Sleeping in a more upright position can be a really simple but effective way to banish snoring. But this often leads to midnight battles with uncomfortable stacks of pillows, which inevitably you’ll either roll off of, or they’ll flatten during the night – restarting your snoring!

Hoisting yourself up on pillows to combat snoring can mean you’re sleeping with your neck and head bent towards your chest too. This can strain the joints in your neck, and lead to pain and stiffness over time.

To reduce the strain on your back while you sleep, you should aim to lay in a neutral spine position. A neutral position means keeping your spine in its natural ‘s’ curve shape. By contouring to the shape of your body, an adjustable bed can elevate your head above your body, while also keeping the rest of your spine in that healthy neutral position.

An example of bad sleeping posture, flat on your back or side, with no elevation to head or feet

A diagram showing a neutral spine sleeping position

Letting you sleep on your back

If you’re a back sleeper, you may be dismayed to discover that your side is the best position to stop snoring. Sleeping on your side prevents gravity from pulling your relaxed tongue and jaw backwards into your throat. This means you may have to learn to sleep on your side if you want to tackle your snoring. If you find sleeping on your side painful, due to sore hips or shoulders for example, then trying to sleep on your side can be a real struggle.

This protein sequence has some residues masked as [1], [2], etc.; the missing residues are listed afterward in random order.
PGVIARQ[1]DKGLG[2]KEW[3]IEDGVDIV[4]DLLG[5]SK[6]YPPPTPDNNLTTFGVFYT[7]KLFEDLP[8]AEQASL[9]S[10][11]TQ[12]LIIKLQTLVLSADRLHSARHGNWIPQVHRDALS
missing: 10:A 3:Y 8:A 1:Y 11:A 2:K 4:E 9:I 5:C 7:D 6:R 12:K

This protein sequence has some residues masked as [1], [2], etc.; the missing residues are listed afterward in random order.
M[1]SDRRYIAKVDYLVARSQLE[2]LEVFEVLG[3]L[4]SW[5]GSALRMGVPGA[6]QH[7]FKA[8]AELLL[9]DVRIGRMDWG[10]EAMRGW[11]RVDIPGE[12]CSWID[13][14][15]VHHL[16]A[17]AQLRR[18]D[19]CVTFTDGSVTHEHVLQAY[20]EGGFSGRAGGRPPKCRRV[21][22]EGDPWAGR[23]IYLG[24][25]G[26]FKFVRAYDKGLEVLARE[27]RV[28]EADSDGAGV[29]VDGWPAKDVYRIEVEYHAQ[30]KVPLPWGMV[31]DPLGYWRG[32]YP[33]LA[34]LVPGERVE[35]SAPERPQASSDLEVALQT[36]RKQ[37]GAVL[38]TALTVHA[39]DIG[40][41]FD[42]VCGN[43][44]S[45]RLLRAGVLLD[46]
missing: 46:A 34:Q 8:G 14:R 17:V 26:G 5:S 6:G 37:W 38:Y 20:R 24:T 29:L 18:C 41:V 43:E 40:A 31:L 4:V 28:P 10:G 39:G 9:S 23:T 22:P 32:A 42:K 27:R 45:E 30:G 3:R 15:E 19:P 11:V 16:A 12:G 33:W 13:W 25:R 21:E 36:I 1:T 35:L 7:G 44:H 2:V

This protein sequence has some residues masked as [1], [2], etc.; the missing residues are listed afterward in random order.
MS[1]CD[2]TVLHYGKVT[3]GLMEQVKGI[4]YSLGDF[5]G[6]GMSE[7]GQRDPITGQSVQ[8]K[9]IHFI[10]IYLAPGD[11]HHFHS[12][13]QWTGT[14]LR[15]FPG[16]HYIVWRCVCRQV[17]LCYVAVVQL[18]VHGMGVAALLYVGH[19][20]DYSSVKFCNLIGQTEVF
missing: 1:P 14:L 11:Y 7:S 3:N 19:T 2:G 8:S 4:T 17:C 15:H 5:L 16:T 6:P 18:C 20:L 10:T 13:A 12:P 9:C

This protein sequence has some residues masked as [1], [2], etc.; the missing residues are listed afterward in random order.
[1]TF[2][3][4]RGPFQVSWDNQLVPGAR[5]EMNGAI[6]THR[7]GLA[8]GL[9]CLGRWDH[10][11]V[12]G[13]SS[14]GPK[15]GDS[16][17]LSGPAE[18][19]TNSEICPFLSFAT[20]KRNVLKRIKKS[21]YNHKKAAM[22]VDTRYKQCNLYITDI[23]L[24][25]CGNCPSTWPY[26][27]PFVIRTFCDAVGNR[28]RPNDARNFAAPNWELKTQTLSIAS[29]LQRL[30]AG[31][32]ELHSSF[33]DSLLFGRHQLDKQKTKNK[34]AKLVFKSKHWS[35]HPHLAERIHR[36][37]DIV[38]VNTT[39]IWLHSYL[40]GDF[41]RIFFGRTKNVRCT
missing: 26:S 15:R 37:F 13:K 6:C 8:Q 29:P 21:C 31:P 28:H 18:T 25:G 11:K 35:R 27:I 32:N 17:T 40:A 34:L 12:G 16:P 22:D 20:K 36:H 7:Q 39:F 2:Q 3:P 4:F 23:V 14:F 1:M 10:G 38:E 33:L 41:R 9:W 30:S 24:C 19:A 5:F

An adjustable mattress allows you to sleep elevated with ease. This means you can sleep on your back if that is the position that you find most comfortable, while tackling many of the root causes of snoring.

An adjustable bed helps you sleep on your side, too!

If you do decide that side sleeping is the way forward to combat your snoring, an adjustable mattress will help you do this comfortably too. Particularly if you sleep on your back due to pain in other positions, an adjustable mattress will prevent pain and stiffness when you lie on your side by supporting your spine in a healthy position and reducing pressure points on your hips, shoulders and knees.

Stop losing sleep over snoring with an adjustable bed

Making the changes to your sleep needed to tackle snoring can be difficult to manage alone. Pillows and snoring aids, such as devices that hold your mouth closed, can help – but Adjustable beds make it easy. Browse our range of adjustable beds to discover comfort you control, and start sleeping soundly!

Which adjustable bed is right for me?

With plenty of choice available, it can be difficult to know where to start when looking for an adjustable bed. Read our expert adjustable bed buying guide for all the information you need on how to find the right bed for you.

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Find your comfort with Adjustamatic